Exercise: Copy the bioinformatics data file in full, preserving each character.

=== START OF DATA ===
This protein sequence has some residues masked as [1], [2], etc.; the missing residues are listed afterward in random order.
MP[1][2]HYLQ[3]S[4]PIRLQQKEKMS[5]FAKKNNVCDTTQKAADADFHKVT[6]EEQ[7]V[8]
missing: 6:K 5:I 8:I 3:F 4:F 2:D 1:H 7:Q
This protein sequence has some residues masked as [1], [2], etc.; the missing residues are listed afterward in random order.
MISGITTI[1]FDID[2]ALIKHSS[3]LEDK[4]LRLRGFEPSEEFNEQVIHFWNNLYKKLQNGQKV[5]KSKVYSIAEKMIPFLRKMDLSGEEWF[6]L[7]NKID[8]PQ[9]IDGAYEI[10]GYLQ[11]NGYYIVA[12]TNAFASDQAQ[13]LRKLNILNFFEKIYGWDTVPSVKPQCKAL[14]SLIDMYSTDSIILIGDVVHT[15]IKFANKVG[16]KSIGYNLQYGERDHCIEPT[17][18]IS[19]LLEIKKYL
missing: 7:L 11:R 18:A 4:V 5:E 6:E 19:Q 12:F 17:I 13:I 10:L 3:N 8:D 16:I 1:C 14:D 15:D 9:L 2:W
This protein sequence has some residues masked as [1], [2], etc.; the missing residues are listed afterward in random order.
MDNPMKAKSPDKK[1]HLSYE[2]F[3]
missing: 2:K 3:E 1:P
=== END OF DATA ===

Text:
This protein sequence has some residues masked as [1], [2], etc.; the missing residues are listed afterward in random order.
MP[1][2]HYLQ[3]S[4]PIRLQQKEKMS[5]FAKKNNVCDTTQKAADADFHKVT[6]EEQ[7]V[8]
missing: 6:K 5:I 8:I 3:F 4:F 2:D 1:H 7:Q
This protein sequence has some residues masked as [1], [2], etc.; the missing residues are listed afterward in random order.
MISGITTI[1]FDID[2]ALIKHSS[3]LEDK[4]LRLRGFEPSEEFNEQVIHFWNNLYKKLQNGQKV[5]KSKVYSIAEKMIPFLRKMDLSGEEWF[6]L[7]NKID[8]PQ[9]IDGAYEI[10]GYLQ[11]NGYYIVA[12]TNAFASDQAQ[13]LRKLNILNFFEKIYGWDTVPSVKPQCKAL[14]SLIDMYSTDSIILIGDVVHT[15]IKFANKVG[16]KSIGYNLQYGERDHCIEPT[17][18]IS[19]LLEIKKYL
missing: 7:L 11:R 18:A 4:V 5:E 6:E 19:Q 12:F 17:I 13:I 10:L 3:N 8:D 16:I 1:C 14:D 15:D 9:L 2:W
This protein sequence has some residues masked as [1], [2], etc.; the missing residues are listed afterward in random order.
MDNPMKAKSPDKK[1]HLSYE[2]F[3]
missing: 2:K 3:E 1:P